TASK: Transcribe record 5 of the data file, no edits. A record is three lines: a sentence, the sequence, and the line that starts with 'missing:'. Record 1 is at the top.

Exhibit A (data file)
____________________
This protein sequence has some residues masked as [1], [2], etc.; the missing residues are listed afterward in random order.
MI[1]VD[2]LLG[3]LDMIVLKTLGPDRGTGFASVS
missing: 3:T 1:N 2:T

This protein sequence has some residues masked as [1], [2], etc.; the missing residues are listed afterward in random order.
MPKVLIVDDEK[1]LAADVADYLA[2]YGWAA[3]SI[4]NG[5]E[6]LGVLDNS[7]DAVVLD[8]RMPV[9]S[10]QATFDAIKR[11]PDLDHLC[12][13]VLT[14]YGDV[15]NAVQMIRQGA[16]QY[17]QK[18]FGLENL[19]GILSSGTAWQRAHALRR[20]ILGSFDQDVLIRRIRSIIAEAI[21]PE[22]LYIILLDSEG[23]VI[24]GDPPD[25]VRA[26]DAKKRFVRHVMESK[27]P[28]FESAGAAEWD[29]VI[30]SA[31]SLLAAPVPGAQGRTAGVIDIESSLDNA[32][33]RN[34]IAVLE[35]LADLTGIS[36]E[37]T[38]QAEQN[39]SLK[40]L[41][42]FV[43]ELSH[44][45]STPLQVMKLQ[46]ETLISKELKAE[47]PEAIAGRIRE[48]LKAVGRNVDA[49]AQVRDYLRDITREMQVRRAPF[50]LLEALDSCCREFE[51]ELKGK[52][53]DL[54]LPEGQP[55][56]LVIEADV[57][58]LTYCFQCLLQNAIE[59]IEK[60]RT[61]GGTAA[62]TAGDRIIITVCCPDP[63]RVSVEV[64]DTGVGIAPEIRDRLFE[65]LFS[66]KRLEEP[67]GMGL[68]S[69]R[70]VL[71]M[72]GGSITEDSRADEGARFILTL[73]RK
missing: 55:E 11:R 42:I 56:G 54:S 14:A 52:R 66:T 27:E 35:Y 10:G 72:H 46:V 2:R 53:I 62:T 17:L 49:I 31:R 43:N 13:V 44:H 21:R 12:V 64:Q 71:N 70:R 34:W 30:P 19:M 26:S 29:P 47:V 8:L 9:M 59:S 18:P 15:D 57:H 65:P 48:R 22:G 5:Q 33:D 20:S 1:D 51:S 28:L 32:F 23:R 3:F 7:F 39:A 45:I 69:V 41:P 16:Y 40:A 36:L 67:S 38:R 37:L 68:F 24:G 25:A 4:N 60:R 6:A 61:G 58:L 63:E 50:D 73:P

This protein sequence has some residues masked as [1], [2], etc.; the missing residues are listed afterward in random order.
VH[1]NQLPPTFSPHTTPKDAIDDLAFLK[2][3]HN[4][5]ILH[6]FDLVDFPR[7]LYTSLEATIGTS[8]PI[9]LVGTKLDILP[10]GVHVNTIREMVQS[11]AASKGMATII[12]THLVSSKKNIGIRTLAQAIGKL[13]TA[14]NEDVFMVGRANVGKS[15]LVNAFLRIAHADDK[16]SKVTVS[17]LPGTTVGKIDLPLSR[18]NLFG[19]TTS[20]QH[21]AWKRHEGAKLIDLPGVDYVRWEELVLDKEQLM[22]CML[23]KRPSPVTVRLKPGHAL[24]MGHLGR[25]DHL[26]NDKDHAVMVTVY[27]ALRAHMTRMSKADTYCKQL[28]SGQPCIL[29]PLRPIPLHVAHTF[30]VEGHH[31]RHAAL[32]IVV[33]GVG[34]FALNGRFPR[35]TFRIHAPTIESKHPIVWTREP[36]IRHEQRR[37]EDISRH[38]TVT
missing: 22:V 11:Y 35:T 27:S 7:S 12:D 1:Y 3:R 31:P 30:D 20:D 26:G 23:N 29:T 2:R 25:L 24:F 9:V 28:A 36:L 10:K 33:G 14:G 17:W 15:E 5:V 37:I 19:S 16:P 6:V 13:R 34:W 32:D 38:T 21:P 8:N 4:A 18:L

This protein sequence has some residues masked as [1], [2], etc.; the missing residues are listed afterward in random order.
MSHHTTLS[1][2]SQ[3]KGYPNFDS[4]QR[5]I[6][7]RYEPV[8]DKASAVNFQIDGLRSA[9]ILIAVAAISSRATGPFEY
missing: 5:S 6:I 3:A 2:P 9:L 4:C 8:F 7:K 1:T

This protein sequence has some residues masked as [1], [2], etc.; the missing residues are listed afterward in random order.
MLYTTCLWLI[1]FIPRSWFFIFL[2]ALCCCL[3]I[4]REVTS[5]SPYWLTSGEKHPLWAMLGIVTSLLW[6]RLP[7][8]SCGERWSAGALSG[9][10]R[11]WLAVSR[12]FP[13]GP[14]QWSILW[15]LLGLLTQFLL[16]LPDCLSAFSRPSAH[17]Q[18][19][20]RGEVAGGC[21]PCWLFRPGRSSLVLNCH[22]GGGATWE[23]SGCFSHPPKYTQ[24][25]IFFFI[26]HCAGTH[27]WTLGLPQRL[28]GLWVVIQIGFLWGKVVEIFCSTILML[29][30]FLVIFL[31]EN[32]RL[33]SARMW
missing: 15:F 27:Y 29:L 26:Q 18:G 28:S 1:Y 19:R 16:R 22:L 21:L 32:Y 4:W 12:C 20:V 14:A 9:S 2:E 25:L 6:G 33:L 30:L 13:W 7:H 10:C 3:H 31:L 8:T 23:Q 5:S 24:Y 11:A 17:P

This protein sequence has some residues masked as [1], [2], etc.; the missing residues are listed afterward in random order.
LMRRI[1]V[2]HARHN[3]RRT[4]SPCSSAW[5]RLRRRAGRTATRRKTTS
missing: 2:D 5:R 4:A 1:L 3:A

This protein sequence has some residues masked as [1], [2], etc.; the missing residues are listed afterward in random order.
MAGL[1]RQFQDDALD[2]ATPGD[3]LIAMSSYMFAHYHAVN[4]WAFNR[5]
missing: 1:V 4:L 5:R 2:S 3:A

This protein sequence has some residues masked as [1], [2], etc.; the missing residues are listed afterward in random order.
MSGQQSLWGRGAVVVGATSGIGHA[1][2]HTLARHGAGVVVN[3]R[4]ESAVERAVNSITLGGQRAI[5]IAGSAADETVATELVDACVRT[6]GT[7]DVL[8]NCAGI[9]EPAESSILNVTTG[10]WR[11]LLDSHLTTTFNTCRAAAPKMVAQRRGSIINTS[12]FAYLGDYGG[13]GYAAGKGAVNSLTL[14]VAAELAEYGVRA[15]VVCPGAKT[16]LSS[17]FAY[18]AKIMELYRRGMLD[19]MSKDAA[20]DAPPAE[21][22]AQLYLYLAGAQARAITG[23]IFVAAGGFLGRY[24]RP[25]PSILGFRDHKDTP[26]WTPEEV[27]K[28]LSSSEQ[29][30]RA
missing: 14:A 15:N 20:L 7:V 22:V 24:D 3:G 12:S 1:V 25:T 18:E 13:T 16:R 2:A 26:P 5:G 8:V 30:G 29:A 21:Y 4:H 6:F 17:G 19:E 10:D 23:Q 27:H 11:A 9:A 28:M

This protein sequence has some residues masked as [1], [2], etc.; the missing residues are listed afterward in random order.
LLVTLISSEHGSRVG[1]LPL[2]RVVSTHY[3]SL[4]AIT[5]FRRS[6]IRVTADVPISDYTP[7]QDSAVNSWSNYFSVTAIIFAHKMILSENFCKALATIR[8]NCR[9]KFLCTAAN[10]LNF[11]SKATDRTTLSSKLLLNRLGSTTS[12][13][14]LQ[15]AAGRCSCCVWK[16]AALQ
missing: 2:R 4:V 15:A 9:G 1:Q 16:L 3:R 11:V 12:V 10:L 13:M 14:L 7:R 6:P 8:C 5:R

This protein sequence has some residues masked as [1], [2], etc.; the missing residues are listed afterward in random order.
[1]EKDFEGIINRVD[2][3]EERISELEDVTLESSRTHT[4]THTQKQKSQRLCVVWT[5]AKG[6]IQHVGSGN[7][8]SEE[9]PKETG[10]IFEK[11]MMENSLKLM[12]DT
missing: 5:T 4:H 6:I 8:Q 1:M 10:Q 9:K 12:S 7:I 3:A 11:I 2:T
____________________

This protein sequence has some residues masked as [1], [2], etc.; the missing residues are listed afterward in random order.
MLYTTCLWLI[1]FIPRSWFFIFL[2]ALCCCL[3]I[4]REVTS[5]SPYWLTSGEKHPLWAMLGIVTSLLW[6]RLP[7][8]SCGERWSAGALSG[9][10]R[11]WLAVSR[12]FP[13]GP[14]QWSILW[15]LLGLLTQFLL[16]LPDCLSAFSRPSAH[17]Q[18][19][20]RGEVAGGC[21]PCWLFRPGRSSLVLNCH[22]GGGATWE[23]SGCFSHPPKYTQ[24][25]IFFFI[26]HCAGTH[27]WTLGLPQRL[28]GLWVVIQIGFLWGKVVEIFCSTILML[29][30]FLVIFL[31]EN[32]RL[33]SARMW
missing: 15:F 27:Y 29:L 26:Q 18:G 28:S 1:Y 19:R 16:R 22:L 21:L 32:Y 4:W 12:C 20:V 14:A 9:S 2:E 25:L 6:G 33:L 30:L 13:W 7:H 10:C 3:H 31:L 8:T 23:Q 5:S 24:Y 11:A 17:P